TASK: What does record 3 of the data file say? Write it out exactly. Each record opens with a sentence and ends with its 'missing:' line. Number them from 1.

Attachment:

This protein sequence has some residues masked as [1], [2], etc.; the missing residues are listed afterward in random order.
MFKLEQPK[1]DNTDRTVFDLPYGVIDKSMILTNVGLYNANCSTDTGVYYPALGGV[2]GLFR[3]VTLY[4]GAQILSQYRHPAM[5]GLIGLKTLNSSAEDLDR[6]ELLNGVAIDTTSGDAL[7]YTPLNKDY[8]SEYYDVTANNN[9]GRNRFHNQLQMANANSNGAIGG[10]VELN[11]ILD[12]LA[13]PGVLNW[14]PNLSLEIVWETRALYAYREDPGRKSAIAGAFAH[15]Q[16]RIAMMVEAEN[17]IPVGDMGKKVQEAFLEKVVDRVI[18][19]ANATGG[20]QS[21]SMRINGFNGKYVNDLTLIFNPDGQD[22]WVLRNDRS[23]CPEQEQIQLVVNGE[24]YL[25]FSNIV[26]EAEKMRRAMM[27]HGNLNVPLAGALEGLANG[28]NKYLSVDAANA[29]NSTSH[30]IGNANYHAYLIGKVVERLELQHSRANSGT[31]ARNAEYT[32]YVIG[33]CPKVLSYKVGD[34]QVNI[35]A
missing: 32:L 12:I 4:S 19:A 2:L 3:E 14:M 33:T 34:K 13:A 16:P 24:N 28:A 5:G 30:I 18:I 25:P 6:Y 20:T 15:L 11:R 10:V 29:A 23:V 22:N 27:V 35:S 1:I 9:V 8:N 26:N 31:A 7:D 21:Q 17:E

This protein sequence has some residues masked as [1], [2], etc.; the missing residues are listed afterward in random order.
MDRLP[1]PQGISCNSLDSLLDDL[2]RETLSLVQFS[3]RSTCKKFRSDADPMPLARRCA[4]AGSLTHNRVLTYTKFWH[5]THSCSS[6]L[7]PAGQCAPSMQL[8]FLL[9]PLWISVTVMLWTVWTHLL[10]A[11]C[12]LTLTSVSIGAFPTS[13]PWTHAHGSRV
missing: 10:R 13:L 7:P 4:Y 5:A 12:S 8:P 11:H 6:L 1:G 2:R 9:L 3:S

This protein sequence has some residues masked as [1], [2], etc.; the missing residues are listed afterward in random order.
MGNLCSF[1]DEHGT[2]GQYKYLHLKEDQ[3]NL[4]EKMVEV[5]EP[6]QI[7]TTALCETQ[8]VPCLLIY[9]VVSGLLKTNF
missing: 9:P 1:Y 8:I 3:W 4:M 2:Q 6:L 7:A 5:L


This protein sequence has some residues masked as [1], [2], etc.; the missing residues are listed afterward in random order.
MGNLCSF[1]DEHGT[2]GQYKYLHLKEDQ[3]NL[4]EKMVEV[5]EP[6]QI[7]TTALCETQ[8]VPCLLIY[9]VVSGLLKTNF
missing: 9:P 1:Y 8:I 3:W 4:M 2:Q 6:L 7:A 5:L